Ceasefire between ELN and Bogota in Columbia and India and Pakistan prepare for Cyclone Biparjoy
Columbia: Bogota and ELN sign ceasefire agreement
The National Liberation Army (ELN) – Colombia’s largest remaining guerilla group – signed a ceasefire agreement with the government in Bogota on June 9 following months of negotiations. The ceasefire marks a significant development in the intermittent peace discussions between the state and the organization that have been ongoing since 2017, although the efficacy of the agreement to reduce violence levels across the country will likely be limited. The 6-month-ceasefire will come into effect on Aug. 3 and will be implemented in three stages to establish protocols, monitoring procedures, and community dialogues. The UN Verification Mission to Colombia and the Catholic Church will lead the monitoring effort and ensure compliance with international humanitarian law. The ceasefire agreement follows the third round of peace talks between Bogota and the ELN that commenced in Havana on May 2. Negotiations between the ELN and the Colombian government initially began in 2017 and culminated in the 102-day bilateral ceasefire that began in October of that year. However, the agreement concluded without an option to extend, and the ELN continued conducting attacks targeting critical infrastructure, government facilities, and civilians; talks were suspended following a bombing at a Bogota police academy in January 2019. President Gustavo Petro restarted the discussion in November 2022 as part of his “Total Peace” initiative, which aims to extend the peace negotiations to all armed groups, including paramilitary successor organizations such as dissident Revolutionary Armed Forces of Colombia (FARC) factions and Gaitanist Self-Defense Forces of Colombia (AGC) – also known as Los Urabeños and Clan de Golfo. While the June 9 ceasefire agreement marks a milestone in Pedro’s peace agenda, it is unlikely to significantly improve the security environment across the country as tensions between the state and the ELN are no longer the primary cause of violence in Colombia. The ceasefire does not call for a complete cessation of hostilities – rather, it specifically prohibits violence between the ELN and Colombian security services. Given this narrow scope, the agreement is unlikely to deter the ELN from engaging in territorial disputes with rival armed groups or conducting intimidation campaigns in its strongholds, including the departments of Chocó, Arauca, and Norte de Santander. The temporary halt in fighting between the ELN and government forces will likely shift state security forces’ focus to other criminal actors, which could allow the ELN to consolidate territorial control in disputed regions. Alternatively, a successful ceasefire could create a power vacuum and prompt rival groups to seize control of areas previously held by the ELN, potentially leading to an increase in localized violence as occurred following the 2016 peace agreement with the FARC.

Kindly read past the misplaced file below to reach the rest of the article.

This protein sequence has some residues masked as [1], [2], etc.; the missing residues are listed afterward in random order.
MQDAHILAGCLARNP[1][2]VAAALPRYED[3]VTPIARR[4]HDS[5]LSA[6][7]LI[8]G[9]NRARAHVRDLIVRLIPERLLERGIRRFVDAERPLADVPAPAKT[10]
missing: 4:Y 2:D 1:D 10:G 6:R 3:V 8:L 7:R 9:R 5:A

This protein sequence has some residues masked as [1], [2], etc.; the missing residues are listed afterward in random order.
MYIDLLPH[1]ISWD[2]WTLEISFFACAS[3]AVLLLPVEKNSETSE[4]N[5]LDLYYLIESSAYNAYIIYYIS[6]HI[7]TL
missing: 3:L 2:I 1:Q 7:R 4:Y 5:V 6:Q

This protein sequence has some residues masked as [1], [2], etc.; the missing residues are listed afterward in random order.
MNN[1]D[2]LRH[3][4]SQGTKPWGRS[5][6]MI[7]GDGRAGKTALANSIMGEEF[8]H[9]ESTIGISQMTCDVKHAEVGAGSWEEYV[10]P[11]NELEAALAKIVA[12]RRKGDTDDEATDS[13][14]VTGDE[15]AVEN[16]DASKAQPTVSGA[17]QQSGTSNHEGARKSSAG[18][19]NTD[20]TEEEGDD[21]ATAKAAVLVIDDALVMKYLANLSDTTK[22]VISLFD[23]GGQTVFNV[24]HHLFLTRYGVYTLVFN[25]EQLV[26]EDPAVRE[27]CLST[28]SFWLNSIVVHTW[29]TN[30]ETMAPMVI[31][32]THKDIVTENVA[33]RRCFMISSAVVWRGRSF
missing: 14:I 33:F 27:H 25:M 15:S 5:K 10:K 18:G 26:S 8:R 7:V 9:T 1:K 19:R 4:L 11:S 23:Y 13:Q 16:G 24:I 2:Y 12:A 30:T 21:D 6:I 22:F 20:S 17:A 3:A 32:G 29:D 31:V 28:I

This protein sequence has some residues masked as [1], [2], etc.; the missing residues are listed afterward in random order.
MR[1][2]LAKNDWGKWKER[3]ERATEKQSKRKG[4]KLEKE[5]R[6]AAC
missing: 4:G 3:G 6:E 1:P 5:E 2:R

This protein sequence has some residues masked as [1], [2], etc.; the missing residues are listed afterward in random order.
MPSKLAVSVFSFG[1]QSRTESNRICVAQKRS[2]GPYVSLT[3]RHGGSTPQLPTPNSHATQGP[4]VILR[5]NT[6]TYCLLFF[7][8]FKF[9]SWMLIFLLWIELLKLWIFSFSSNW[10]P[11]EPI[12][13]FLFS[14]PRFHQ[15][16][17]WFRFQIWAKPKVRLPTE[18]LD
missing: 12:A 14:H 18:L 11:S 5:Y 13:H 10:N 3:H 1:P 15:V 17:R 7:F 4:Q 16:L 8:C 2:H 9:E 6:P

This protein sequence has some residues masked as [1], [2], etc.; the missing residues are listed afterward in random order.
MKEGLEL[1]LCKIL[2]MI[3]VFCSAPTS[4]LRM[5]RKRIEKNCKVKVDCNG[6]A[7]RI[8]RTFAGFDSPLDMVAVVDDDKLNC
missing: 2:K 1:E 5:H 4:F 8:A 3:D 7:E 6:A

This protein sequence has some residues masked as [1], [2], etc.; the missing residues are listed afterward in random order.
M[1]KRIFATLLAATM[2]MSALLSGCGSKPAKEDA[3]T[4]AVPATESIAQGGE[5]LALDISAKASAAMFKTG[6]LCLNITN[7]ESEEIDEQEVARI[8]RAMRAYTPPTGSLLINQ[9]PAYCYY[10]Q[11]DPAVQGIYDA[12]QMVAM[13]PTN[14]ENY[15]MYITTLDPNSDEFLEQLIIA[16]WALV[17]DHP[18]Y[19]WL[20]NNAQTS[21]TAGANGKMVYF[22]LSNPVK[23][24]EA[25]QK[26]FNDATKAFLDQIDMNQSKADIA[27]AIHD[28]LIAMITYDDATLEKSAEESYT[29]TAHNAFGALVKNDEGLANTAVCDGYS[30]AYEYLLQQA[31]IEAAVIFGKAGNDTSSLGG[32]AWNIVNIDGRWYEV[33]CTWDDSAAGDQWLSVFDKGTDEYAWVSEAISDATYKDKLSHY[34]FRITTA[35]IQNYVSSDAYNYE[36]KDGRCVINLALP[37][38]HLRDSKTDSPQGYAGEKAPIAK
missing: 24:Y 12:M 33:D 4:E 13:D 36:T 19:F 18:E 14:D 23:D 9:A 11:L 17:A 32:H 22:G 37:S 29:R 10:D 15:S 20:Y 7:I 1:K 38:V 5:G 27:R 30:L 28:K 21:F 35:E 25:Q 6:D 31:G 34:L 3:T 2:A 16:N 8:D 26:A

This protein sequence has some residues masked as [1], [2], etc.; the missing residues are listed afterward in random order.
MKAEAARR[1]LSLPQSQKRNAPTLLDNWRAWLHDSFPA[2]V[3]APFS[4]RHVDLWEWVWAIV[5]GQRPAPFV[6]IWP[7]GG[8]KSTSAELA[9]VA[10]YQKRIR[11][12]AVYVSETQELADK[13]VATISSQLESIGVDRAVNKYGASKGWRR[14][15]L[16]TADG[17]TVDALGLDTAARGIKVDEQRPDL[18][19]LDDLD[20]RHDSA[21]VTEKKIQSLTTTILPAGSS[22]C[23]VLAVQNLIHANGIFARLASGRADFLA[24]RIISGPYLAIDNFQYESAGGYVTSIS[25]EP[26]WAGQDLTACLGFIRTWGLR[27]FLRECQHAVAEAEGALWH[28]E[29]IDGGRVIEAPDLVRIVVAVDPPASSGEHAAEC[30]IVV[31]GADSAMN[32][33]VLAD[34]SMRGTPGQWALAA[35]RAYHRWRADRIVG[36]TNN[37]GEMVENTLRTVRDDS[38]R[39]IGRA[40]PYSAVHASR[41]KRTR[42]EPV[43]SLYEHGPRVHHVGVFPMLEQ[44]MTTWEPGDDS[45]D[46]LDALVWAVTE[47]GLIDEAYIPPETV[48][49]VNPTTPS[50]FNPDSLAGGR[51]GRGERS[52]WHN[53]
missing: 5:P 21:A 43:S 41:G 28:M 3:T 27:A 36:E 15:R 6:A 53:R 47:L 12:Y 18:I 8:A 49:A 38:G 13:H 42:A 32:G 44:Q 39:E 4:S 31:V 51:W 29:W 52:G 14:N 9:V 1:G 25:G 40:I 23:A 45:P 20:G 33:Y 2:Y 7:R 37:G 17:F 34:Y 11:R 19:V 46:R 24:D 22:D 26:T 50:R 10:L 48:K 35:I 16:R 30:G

India & Pakistan: Coastal areas prepare for Cyclone Biparjoy landfall
A tropical cyclone currently tracking over the Arabian Sea is projected to bring heavy rains and destruction to the coasts of India and Pakistan on June 15. Cyclone Biparjoy is forecast to make landfall near Jakhau port in the western Indian state of Gujarat, with extremely heavy rainfall, strong winds, floods, and possible blackouts likely to impact the entire coast between Mandvi in Gujarat and Karachi in Pakistan’s Sindh Province. The Indian Meteorological Department (IMD) has assessed that the “Very Severe Cyclonic Storm” will make landfall at sustained wind speeds of 125-135 km/h (77-83 mph) with gusts up to 150 km/h (93mph) – the fifth highest of seven categories on IMD’s scale, and equivalent to a Category 1 Hurricane on the Western Hemisphere’s Saffir–Simpson scale. The cyclone is forecast to weaken following landfall as it moves north-eastward toward southern Rajasthan, while bringing sustained heavy rains in northern Gujarat until June 17. Nearly 38,000 people have been evacuated from Gujarat’s coastal districts, while 69 regional routes of the Indian Western Railway and operations at the ports of Kandla and Mundra have been suspended. Twenty-one teams of India’s National Defense Response Force (NDRF) and thirteen teams of the State Disaster Response Force (SDRF) are on standby for rescue operations. The Pakistani military expects to have evacuated about 80,000 people from coastal towns by the afternoon of June 15. The North Indian Ocean Basin tropical cyclone season typically lasts from April to December, with cyclones occurring less frequently than any other region in the world. Biparjoy is the second cyclone of the 2023 season and appears to be weaker than past storms in the region, though it is projected to cause heavy rains and potentially trigger large storm surges and heavy flooding. Disruptions to services and significant destruction are expected to last until the storm dissipates by June 17, with recovery efforts likely commencing thereafter.